Your path towards Food Freedom: Simple and cheap home gardening innovations

Food freedom is a top concern for many people, whether they be natural health enthusiasts, environmentalists, or simply concerned about the hazards of “conventional” farming. There is no better way to beat the system than by growing your own food. Tending to a home garden comes with a wide array of benefits; not only can the practice of gardening be therapeutic and rewarding, it can help bolster your food security and freedom.

Additionally, as a home gardener, you can be more in control of how your crops are grown — which means you can avoid the pitfalls of conventionally grown produce, like GMOs, pesticides, herbicides and chemical fertilizers.

While setting up a home garden may seem like a difficult (and costly) endeavor, there are many easy and affordable “hacks” to help make your horticultural pursuits a success.

Vertical gardening is a great option, especially when space is limited. Vertical planters allow you to cultivate more crops within a smaller space. Using a trellis is one of the most common practices, but vertical gardens can be constructed out of virtually anything. For example, you can build your own vertical planter out of wooden pallets. You can even use a wall to hang planters made from burlap sacks or other affordable containers.

Composting, of course, is one of the most affordable ways to replenish your soil year after year. Compost piles can be created easily; all you really need to do is designate an area outside for composting and stick to it. Ultimately, compost is just decomposing organic matter. There are a number of different ways to compose your compost pile. Some say the best ratio for keeping compost piles simple is two parts plant matter to one part animal matter, while others suggest a one-third green to two-thirds brown ratio. Greens include anything green from your kitchen and yard, while brown would include things like dried grass, cardboard and so on. Composting helps to reduce the amount of waste that ends up in landfills, while also boosting sustainability.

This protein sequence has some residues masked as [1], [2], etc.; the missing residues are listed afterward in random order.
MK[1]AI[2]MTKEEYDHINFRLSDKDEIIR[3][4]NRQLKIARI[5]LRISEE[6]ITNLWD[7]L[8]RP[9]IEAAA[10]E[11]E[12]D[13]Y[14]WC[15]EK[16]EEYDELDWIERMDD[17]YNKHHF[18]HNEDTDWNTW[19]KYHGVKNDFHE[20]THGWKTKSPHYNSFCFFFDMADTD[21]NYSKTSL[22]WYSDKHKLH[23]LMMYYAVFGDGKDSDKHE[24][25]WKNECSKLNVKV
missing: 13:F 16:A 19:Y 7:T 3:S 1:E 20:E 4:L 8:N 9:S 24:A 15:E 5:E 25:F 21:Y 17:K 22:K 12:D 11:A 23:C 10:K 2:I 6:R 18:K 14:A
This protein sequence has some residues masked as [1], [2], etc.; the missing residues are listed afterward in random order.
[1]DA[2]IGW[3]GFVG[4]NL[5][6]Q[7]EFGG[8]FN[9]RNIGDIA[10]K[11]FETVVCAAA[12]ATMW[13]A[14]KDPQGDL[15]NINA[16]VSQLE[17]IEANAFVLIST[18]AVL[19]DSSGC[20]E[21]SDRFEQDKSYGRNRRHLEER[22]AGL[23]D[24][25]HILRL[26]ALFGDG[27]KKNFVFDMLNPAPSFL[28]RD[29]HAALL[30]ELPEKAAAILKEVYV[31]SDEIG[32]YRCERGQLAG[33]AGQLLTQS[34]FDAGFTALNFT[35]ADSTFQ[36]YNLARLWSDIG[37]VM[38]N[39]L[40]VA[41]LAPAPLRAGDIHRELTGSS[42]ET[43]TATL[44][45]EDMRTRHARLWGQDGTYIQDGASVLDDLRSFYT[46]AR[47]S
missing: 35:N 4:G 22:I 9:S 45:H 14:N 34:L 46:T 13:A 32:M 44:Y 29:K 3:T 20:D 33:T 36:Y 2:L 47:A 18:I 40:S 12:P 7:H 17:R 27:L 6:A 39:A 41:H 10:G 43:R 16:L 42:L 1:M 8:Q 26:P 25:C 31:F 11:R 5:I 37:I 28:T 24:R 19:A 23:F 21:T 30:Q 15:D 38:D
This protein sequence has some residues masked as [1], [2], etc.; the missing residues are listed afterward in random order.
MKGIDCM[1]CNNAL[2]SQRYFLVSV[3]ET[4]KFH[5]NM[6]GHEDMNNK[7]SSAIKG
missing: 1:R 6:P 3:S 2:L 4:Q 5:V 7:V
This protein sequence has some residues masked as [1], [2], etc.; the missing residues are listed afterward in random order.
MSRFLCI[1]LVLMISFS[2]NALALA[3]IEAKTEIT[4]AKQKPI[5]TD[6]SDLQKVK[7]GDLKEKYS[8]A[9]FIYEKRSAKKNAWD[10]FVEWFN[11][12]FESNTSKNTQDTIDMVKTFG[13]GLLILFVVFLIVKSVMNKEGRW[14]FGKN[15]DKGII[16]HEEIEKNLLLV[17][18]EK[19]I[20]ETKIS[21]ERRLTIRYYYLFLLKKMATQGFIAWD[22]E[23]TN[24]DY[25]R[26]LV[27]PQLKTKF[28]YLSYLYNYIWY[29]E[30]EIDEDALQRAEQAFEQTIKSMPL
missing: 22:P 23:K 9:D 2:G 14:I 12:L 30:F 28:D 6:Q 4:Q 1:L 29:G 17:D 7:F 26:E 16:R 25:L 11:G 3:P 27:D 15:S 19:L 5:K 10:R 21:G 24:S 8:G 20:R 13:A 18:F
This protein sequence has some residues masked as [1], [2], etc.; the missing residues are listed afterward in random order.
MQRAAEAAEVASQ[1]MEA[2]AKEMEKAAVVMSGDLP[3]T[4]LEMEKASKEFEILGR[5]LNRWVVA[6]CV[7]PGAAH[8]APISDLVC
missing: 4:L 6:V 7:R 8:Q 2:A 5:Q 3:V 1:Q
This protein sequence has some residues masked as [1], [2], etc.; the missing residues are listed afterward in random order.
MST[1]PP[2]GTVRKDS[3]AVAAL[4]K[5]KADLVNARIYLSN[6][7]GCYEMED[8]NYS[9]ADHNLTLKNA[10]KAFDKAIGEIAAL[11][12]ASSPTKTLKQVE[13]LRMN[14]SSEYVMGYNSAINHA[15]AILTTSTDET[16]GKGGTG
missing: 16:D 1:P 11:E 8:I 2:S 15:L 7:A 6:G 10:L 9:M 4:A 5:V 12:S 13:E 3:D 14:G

Aquaponics are another great option for the home gardener. While creating an aquaponics system may seem challenging, there are many simple designs that can be put together with relative ease. Further, aquaponic gardens can be designed to fit in virtually any space, indoors or outdoors. This method of farming combines fish and agriculture in a way that requires no soil, which may make it especially intriguing to the urban farmer. A well-designed aquaponics system will actually require less work than a more traditional gardening set-up and can achieve high outputs that are sustainable over time.

Even backyard greenhouses can be built at a relatively low cost with basic materials. For example, reports that a simple greenhouse can be constructed easily out of plastic sheeting, PVC piping, connectors and zip ties. It may not be the prettiest greenhouse you ever see, but it’s what’s on the inside that’s really important.

Virtually anything can be grown at home under the right conditions — even popular superfoods like turmeric. There are many great crops that can be grown almost anywhere. Some of the most nutritious vegetables are easily cultivated by home gardeners, such as broccoli, carrots, garlic, spinach, tomatoes and squash — but truly, the sky’s the limit when it comes to home gardening. It is, of course, important to keep seasons in mind when planning out your home garden — but growing your own food is more than worth the effort, and there are tons of options for those looking to boost their food freedom.

source : Vicki Batts

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